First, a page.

Freshwater turtles may have a role in regulating water quality in river systems by scavenging fish carcasses, suggests a study of Emydura macquarii, a vulnerable freshwater turtle species found in Australia. The findings are published in Scientific Reports.
Carp are a major pest in many parts of Australia and ammonia, a by-product of carp carcass decomposition, is toxic to animals in high concentrations. Ricky-John Spencer and colleagues measured the impact of scavenging turtles on the water quality of artificial wetlands containing carp carcasses, using five groups of four male Emydura macquarii caught at Hawksview Lagoon in New South Wales. Each artificial wetland contained either four or no turtles and consisted of a tank filled with flowing water, cement blocks for turtles to bask on and plastic tunnels for shelter. Carp carcasses were left in each artificial wetland until they had either been fully eaten by turtles or had fully decomposed. When turtles were present, carp carcasses were removed three times faster and water quality returned to initial conditions more quickly, as indicated by a fall in ammonia levels and the recovery of dissolved oxygen levels. Aquatic animals need dissolved oxygen to breathe.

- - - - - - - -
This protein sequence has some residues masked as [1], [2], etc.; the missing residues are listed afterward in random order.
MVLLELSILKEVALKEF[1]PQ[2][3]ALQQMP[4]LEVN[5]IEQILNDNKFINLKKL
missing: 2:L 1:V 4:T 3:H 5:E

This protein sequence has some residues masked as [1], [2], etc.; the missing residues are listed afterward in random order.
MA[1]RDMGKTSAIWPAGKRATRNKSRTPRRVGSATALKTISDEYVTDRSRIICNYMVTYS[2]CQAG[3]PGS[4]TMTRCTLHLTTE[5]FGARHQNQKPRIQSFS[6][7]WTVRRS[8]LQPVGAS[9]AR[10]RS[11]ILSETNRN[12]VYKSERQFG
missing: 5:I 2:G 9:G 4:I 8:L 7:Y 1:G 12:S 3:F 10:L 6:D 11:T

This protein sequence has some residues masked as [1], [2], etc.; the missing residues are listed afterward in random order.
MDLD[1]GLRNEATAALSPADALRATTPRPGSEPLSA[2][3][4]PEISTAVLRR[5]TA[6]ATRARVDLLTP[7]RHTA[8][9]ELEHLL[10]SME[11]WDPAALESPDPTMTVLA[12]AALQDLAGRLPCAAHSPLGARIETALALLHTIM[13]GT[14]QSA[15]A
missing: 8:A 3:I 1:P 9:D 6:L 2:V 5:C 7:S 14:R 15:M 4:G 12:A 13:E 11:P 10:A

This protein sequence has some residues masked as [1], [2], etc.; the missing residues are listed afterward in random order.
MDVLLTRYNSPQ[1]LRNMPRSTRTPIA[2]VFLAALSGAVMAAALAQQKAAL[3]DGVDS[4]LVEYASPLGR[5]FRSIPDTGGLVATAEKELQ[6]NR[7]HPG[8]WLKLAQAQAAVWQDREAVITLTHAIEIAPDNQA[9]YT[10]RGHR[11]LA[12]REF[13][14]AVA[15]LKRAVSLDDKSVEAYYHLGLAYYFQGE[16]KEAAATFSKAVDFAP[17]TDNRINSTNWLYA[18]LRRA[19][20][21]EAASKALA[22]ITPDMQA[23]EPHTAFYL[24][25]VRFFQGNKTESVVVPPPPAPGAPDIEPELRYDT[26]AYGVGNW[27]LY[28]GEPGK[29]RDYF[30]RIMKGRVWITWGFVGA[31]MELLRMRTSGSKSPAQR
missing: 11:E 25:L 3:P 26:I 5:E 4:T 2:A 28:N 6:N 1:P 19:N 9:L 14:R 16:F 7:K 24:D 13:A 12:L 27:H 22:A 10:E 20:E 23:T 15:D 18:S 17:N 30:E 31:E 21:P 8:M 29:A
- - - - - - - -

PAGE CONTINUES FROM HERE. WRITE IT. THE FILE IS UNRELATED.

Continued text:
The Murray-Darling basin is a river system that supports 40% of Australia's agricultural production. It is the main water source for more than 2.8 million people. Freshwater turtles are scarce in the Murray-Darling basin due to death on roads and nest destruction by foxes. The water quality and ecosystems of the basin could be severely affected by plans by the Australian government to reduce the number of invasive carp through the introduction of a naturally occurring carp virus as there are fewer turtles present to scavenge on carcasses, the authors suggest.
Scavenging by threatened turtles regulates freshwater ecosystem health during fish kills
Western Sydney University, Sydney, Australia
Please link to the article in online versions of your report (the URL will go live after the embargo ends): https://www.nature.com/articles/s41598-020-71544-3